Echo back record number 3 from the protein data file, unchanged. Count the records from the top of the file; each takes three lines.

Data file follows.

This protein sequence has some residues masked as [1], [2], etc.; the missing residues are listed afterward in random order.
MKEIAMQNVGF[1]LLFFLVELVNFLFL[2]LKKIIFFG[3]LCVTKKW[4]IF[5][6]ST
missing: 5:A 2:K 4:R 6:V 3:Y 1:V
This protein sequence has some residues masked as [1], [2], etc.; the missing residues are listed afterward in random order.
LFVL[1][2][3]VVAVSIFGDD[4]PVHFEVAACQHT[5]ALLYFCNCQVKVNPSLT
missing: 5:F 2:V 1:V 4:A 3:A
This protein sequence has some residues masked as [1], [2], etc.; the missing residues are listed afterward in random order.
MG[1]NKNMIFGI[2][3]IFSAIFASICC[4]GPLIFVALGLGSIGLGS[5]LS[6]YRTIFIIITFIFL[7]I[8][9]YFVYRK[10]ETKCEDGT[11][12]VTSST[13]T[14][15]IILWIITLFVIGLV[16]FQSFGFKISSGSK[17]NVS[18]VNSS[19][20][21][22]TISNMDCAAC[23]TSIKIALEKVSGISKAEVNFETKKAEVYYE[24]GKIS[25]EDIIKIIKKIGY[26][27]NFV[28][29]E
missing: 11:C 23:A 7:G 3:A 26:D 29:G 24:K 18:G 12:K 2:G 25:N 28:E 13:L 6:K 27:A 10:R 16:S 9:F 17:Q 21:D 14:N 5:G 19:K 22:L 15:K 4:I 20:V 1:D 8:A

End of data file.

This protein sequence has some residues masked as [1], [2], etc.; the missing residues are listed afterward in random order.
MG[1]NKNMIFGI[2][3]IFSAIFASICC[4]GPLIFVALGLGSIGLGS[5]LS[6]YRTIFIIITFIFL[7]I[8][9]YFVYRK[10]ETKCEDGT[11][12]VTSST[13]T[14][15]IILWIITLFVIGLV[16]FQSFGFKISSGSK[17]NVS[18]VNSS[19][20][21][22]TISNMDCAAC[23]TSIKIALEKVSGISKAEVNFETKKAEVYYE[24]GKIS[25]EDIIKIIKKIGY[26][27]NFV[28][29]E
missing: 11:C 23:A 7:G 3:A 26:D 29:G 24:K 18:G 12:K 2:G 25:N 28:E 13:L 6:K 27:A 10:R 16:S 9:F 17:Q 21:D 14:N 5:G 19:K 22:L 15:K 4:I 20:V 1:D 8:A